• cancer pain;
  • dorsal root ganglion;
  • licking behavior;
  • microdialysis;
  • tibial nerve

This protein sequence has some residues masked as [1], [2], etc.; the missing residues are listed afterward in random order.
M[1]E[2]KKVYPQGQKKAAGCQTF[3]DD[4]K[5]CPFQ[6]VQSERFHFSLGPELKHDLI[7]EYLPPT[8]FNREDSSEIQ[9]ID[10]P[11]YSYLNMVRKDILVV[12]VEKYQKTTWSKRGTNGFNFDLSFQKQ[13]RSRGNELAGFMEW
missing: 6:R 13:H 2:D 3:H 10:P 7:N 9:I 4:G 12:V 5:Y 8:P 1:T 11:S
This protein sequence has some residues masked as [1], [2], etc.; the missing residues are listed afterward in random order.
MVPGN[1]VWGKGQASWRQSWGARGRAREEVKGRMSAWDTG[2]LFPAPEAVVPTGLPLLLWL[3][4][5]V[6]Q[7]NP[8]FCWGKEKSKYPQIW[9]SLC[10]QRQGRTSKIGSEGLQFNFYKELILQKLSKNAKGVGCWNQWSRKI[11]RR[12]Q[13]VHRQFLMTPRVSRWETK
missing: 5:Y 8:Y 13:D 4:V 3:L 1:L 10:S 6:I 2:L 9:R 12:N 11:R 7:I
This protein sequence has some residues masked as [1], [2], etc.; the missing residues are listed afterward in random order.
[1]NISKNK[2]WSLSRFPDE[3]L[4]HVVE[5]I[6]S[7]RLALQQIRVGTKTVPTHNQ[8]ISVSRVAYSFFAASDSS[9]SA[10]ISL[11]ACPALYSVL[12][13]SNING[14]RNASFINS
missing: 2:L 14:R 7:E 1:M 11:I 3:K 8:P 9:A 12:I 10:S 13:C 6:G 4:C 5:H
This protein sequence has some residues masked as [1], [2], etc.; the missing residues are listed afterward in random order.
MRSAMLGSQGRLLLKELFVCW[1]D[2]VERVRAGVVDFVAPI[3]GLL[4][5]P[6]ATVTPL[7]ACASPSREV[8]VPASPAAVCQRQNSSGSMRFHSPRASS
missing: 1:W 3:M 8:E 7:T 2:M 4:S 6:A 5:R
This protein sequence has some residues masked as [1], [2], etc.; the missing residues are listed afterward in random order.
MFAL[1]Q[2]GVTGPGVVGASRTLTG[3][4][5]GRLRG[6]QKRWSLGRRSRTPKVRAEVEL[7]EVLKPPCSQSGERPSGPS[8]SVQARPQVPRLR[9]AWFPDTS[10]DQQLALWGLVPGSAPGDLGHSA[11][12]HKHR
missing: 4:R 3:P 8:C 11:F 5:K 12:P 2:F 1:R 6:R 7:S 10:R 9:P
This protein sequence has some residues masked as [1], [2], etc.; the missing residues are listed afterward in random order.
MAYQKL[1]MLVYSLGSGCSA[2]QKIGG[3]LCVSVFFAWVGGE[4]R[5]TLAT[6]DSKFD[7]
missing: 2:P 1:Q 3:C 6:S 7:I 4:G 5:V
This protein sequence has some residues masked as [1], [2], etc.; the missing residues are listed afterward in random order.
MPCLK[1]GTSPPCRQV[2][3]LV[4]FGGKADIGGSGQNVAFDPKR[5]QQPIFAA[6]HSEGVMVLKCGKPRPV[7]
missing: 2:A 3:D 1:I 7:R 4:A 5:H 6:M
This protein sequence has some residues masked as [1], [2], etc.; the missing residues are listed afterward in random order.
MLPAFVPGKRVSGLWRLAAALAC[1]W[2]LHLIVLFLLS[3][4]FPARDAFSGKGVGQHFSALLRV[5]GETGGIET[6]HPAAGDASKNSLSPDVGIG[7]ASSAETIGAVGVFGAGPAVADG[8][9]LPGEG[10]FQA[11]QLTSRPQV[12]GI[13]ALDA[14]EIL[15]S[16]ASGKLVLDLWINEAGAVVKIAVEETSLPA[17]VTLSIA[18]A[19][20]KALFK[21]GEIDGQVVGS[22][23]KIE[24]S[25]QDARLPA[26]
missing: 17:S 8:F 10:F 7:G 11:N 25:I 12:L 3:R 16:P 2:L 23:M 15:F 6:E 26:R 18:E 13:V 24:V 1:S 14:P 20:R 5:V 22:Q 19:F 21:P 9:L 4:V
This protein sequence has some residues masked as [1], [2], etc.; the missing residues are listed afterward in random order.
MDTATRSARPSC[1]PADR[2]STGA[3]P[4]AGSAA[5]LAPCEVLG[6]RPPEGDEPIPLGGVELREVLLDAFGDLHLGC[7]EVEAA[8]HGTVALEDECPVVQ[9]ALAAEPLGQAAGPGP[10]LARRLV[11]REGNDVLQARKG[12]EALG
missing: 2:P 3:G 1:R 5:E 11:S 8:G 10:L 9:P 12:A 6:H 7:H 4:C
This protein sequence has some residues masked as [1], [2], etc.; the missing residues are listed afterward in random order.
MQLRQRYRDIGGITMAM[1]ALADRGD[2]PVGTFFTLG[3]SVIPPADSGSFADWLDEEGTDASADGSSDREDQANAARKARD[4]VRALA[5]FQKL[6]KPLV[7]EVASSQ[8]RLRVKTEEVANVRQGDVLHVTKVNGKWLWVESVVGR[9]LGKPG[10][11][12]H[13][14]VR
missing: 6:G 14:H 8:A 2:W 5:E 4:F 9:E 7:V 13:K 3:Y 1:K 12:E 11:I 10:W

Adenosine 5′-triphosphate (ATP) plays an important role in nociceptive processing. We used a mouse model of skin cancer pain to investigate the role of ATP in cancer pain. Orthotopic inoculation of B16-BL6 melanoma cells into the hind paw produced spontaneous licking of the tumor-bearing paw. Intraperitoneal injection of the P2 purinoceptor antagonist suramin suppressed spontaneous licking dose-dependently. Two P2X purinoceptor antagonists also suppressed spontaneous licking. An intraplantar injection of ATP, which did not induce licking in the healthy paw, increased licking of the tumor-bearing paw. Spontaneous firing of the tibial nerve was significantly increased in tumor-bearing mice and was inhibited by suramin. Extracellular concentration of ATP was significantly increased in the tumor-bearing paw than in the normal paw. ATP is concentrated in the culture medium of melanoma, lung cancer and breast cancer cells, but not fibroblasts. The P2X3 receptor was expressed in about 40% of peripherin-positive small and medium-sized neurons in the dorsal root ganglia. P2X3-positive neurons were significantly increased in melanoma-bearing mice. These results suggest that ATP and P2X, especially P2X3, receptors are involved in skin cancer pain, due to the increased release of ATP and increased expression of P2X3 receptors in the sensory neurons.